Monday, 4 June 2018
Readings, hymns and
sermon ideas for
Sunday 10 June 2018,
Second Sunday after Trinity
Sunday next, 10 June 2018, is the Second Sunday After Trinity (Trinity II). The appointed readings in the Revised Common Lectionary as adapted for use in the Church of Ireland are:
I Samuel 8: 4-11 [12-15], 16-20 [11: 14-15] or Genesis 3: 8-15; Psalm 138 or Psalm 130; II Corinthians 4: 13 to 5: 1; Mark 3: 20-35.
The options should be chosen as pairs, rather than selected at random.
The readings and other provisions can also be found as Proper 5B, when the Sunday between 5 June and 11 June comes after Trinity Sunday.
Introduction to the Readings
Some years ago, I was involved in a number of programmes marking the fiftieth anniversary of the death of TS Eliot on 4 January 1965. Eliot is, perhaps, the greatest poet in the English language in the 20th century, and is one of the greatest Anglican literary figures.
As well as being a great poet, he was also a playwright, and his plays include Murder in the Cathedral, The Family Reunion and The Cocktail Party.
His play Murder in the Cathedral was first staged in the Chapter House in Canterbury Cathedral 83 years ago, on 15 June 1935. This verse drama is based on the events leading to the murder in Canterbury Cathedral of Thomas Becket, Archbishop of Canterbury, on 29 December 1170.
The play was written at the prompting of the Bishop of Chichester, George Bell, a friend of the martyred German theologian Dietrich Bonhoeffer, and later one of the key critics of the excesses of violence unleashed in World War II.
The dramatisation in this play of opposition to authority was prophetic at the time, for it was written as fascism was on the rise in Central Europe and Bishop Bell had chosen wisely when he suggested Eliot should write this play.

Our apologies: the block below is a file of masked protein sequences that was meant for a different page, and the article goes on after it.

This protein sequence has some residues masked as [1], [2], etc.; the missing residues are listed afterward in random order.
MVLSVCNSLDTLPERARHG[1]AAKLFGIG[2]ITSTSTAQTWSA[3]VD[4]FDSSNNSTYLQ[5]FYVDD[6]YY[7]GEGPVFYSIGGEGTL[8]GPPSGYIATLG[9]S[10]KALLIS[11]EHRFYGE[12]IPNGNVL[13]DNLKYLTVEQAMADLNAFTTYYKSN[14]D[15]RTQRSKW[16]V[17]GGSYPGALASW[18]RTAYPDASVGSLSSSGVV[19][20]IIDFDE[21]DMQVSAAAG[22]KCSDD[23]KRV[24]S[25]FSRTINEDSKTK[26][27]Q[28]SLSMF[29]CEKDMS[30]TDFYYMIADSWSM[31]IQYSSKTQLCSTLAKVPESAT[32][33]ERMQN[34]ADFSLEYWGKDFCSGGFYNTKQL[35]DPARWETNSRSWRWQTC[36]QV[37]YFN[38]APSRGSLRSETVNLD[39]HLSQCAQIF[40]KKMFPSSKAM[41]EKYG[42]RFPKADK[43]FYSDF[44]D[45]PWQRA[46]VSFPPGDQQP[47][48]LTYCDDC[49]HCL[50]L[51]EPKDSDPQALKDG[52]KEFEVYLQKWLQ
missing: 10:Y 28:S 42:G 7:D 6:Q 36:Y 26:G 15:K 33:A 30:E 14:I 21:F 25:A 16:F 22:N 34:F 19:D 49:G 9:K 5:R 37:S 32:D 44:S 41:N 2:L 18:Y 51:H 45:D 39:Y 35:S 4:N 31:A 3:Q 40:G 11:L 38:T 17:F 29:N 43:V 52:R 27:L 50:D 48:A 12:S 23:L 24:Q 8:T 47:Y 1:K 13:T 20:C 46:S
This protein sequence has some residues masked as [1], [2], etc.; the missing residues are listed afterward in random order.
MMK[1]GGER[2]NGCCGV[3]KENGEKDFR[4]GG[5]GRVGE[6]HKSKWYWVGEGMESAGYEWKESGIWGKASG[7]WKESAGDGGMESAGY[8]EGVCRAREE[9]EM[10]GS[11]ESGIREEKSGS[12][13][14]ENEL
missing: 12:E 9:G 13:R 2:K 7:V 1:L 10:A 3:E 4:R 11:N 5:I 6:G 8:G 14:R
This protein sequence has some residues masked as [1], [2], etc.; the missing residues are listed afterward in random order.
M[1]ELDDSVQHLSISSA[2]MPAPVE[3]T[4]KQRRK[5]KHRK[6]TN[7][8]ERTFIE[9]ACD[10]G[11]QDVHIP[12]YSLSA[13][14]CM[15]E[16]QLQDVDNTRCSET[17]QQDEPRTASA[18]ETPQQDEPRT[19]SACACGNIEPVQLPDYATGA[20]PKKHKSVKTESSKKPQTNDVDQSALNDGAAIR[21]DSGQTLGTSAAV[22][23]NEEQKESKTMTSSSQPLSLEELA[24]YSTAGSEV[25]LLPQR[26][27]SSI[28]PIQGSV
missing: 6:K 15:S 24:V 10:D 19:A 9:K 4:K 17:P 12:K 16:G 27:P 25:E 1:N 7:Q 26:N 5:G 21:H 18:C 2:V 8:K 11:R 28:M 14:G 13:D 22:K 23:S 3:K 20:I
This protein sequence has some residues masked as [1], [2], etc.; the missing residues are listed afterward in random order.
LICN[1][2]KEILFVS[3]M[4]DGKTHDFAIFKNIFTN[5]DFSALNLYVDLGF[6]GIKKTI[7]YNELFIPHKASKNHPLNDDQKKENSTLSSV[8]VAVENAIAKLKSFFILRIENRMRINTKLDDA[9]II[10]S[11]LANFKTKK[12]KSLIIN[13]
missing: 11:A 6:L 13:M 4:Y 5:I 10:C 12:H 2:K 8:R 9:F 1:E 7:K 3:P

The play is set in the days leading up to the martyrdom of Thomas Becket at the behest of King Henry II, and the principal focus is on Becket’s internal struggles.
As he reflects on the inevitable martyrdom he faces, his tempters arrive, like characters in a Greek drama, or like Job’s comforters, and they question the archbishop about his plight, echoing in many ways Christ’s temptations in the wilderness when he has been fasting for 40 Days.
The first tempter offers Becket the prospect of physical safety:
The easy man lives to eat the best dinners.
Take a friend’s advice. Leave well alone,
Or your goose may be cooked and eaten to the bone.
The second tempter offers him power, riches and fame in serving the king so that he can disarm the powerful and help the poor:
To set down the great, protect the poor,
Beneath the throne of God can man do more?
Then the third tempter suggests the archbishop should form an alliance with the barons and seize a chance to resist the king:
For us, Church favour would be an advantage,
Blessing of Pope powerful protection
In the fight for liberty. You, my Lord,
In being with us, would fight a good stroke
At once, for England and for Rome.
Finally, the fourth tempter urges Thomas to look to the glory of martyrdom:
You hold the keys of heaven and hell.
Power to bind and loose: bind, Thomas, bind,
King and bishop under your heel.
Becket responds to all his tempters and specifically addresses the immoral suggestions of the fourth tempter at the end of the first act:
Now is my way clear, now is the meaning plain:
Temptation shall not come in this kind again.
The last temptation is the greatest treason: